Appeal from the United States Bankruptcy Court for the Northern District of California. BK. No. 93-47110 J. Honorable Edward D. Jellen, Bankruptcy Judge, Presiding.
Before: Volinn, Russell, and Hagan, Bankruptcy Judges.
VOLINN, Bankruptcy Judge:
Prior to filing his chapter 11 petition, the debtor commenced a suit against defendants for breach of contract in a state court. After the filing, the debtor in possession voluntarily continued with the litigation. Ultimately, defendants prevailed and were awarded attorneys' fees pursuant to the contract. Defendants claimed administrative priority for the portion of fees incurred post-petition. The court denied priority because the fees did not constitute a benefit to the bankruptcy estate. We REVERSE.
FACTS AND PROCEEDINGS BELOW
In April 1993, the debtor, Joseph E. Madden, sued the Irmas Family Trust and the Gloria and Peter S. Gold Revocable Intervivos Trust (the Trusts), appellants herein, in state court. Madden's several causes of action in the state court suit arose from the Trusts' alleged breach of a real estate contract between the parties.
During the pendency of the suit, on October 7, 1993, Madden filed for protection under chapter 11 of the Bankruptcy Code.*fn1 Thereafter, the debtor, as debtor in possession, decided to continue with active prosecution of the state court suit. On February 14, 1994, the Trusts moved for summary judgment, which was granted by the state court, and, pursuant to an attorneys' fee clause in the subject contract,*fn2 the court awarded them $87,000 in attorneys' fees. Of this amount, some $59,000 in fees and costs were found to have been incurred by the Trusts after the filing of Madden's bankruptcy petition.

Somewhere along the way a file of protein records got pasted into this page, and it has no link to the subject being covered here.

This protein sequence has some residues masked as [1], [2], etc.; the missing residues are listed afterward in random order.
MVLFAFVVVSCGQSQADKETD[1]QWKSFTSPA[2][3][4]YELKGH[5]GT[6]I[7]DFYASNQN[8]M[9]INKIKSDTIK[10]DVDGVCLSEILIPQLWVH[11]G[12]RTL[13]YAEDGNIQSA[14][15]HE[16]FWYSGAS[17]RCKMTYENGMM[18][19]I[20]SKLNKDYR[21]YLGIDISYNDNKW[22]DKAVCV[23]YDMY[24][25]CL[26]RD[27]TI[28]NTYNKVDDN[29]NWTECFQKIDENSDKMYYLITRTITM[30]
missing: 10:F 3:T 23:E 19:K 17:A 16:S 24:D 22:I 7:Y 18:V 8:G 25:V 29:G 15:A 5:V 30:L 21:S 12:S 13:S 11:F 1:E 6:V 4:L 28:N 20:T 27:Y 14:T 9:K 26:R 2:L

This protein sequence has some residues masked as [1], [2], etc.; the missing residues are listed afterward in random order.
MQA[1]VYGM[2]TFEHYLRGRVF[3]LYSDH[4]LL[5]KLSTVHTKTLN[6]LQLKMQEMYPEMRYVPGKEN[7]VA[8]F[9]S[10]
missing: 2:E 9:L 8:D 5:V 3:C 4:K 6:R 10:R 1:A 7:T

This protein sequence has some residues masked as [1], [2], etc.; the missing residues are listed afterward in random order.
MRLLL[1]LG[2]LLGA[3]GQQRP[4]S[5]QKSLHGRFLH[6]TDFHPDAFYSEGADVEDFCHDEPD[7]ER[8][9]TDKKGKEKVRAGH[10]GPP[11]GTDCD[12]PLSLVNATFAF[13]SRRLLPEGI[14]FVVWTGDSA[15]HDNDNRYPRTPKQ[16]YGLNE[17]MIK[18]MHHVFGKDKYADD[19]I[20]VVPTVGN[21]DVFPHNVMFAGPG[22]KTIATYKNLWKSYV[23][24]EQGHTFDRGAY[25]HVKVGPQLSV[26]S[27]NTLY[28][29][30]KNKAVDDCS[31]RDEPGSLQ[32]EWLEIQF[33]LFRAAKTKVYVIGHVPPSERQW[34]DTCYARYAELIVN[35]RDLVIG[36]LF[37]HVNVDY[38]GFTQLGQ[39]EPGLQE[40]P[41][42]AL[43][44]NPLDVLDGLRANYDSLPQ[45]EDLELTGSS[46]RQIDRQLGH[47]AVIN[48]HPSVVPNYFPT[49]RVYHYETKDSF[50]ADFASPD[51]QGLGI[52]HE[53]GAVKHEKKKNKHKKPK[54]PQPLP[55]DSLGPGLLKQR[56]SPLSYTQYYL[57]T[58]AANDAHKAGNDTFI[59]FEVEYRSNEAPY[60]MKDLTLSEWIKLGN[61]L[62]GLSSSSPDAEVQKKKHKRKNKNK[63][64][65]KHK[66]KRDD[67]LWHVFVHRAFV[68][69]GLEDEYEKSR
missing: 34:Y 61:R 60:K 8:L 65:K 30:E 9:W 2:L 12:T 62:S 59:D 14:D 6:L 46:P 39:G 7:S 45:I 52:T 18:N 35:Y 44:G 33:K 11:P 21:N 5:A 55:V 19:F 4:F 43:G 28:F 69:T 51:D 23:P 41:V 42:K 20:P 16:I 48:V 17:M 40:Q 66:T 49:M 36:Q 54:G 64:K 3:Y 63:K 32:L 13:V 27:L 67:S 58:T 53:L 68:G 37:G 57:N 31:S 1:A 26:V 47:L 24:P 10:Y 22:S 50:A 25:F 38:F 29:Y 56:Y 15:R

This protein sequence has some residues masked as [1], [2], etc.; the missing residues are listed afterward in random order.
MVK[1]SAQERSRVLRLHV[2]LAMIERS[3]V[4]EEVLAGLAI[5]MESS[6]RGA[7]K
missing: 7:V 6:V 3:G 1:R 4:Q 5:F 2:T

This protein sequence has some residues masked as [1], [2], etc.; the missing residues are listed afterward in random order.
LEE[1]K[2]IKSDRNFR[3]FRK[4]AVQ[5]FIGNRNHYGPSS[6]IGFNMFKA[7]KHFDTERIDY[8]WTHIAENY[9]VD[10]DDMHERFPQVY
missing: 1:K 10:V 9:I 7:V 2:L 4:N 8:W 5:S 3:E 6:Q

The Trusts then filed a motion in the bankruptcy case to have this post-petition portion of their fee award granted administrative priority pursuant to § 503(b). The motion was denied by the court by order entered September 12, 1994, and this timely appeal followed.
We review the bankruptcy court's award or denial of administrative priority for abuse of discretion. In re Hanna, 168 Bankr. 386, 388 (9th Cir. BAP 1993).
Whether the court abused its discretion by denying administrative priority to a liability for post-bankruptcy conduct incurred by the debtor in possession because 1) the liability did not arise from or yield a demonstrably commensurate benefit to the estate, and 2) the claim ...